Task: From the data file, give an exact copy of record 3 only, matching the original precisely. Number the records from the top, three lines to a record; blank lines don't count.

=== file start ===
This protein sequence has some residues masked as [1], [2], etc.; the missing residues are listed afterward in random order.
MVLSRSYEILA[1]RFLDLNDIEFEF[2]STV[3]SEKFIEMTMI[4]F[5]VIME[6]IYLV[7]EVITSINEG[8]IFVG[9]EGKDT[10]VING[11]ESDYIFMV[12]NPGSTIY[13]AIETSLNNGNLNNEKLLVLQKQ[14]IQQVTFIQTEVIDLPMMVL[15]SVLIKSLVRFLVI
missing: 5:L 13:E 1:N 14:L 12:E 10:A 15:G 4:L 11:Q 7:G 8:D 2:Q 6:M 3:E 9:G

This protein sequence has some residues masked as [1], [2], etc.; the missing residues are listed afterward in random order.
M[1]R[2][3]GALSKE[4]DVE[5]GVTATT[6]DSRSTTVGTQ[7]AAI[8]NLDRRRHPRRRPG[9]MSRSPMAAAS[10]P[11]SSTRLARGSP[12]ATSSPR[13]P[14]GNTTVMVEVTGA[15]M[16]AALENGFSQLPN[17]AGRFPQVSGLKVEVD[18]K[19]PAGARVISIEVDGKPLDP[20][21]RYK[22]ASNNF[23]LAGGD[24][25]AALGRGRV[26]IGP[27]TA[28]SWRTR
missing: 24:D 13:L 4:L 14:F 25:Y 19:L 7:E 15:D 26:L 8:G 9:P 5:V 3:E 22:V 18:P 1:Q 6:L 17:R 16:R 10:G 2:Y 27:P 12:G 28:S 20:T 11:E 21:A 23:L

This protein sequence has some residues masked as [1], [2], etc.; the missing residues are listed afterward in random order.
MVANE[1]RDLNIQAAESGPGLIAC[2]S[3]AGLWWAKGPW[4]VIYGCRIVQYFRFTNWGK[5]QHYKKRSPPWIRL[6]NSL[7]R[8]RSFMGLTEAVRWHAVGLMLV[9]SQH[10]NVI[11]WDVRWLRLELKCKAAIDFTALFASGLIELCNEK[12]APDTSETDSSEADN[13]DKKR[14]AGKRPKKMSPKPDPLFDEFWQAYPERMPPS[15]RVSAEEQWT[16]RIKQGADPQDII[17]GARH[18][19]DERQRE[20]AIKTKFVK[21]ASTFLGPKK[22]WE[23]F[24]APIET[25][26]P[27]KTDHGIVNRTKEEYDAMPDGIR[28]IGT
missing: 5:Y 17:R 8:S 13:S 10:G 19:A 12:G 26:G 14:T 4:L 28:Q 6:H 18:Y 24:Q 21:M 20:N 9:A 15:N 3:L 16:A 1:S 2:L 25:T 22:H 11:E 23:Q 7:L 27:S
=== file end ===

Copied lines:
This protein sequence has some residues masked as [1], [2], etc.; the missing residues are listed afterward in random order.
MVANE[1]RDLNIQAAESGPGLIAC[2]S[3]AGLWWAKGPW[4]VIYGCRIVQYFRFTNWGK[5]QHYKKRSPPWIRL[6]NSL[7]R[8]RSFMGLTEAVRWHAVGLMLV[9]SQH[10]NVI[11]WDVRWLRLELKCKAAIDFTALFASGLIELCNEK[12]APDTSETDSSEADN[13]DKKR[14]AGKRPKKMSPKPDPLFDEFWQAYPERMPPS[15]RVSAEEQWT[16]RIKQGADPQDII[17]GARH[18][19]DERQRE[20]AIKTKFVK[21]ASTFLGPKK[22]WE[23]F[24]APIET[25][26]P[27]KTDHGIVNRTKEEYDAMPDGIR[28]IGT
missing: 5:Y 17:R 8:S 13:S 10:G 19:A 12:G 26:G 14:T 4:L 28:Q 6:H 18:Y 24:Q 21:M 20:N 9:A 15:N 3:L 16:A 1:S 2:L 25:T 22:H 11:E 23:Q 7:L 27:S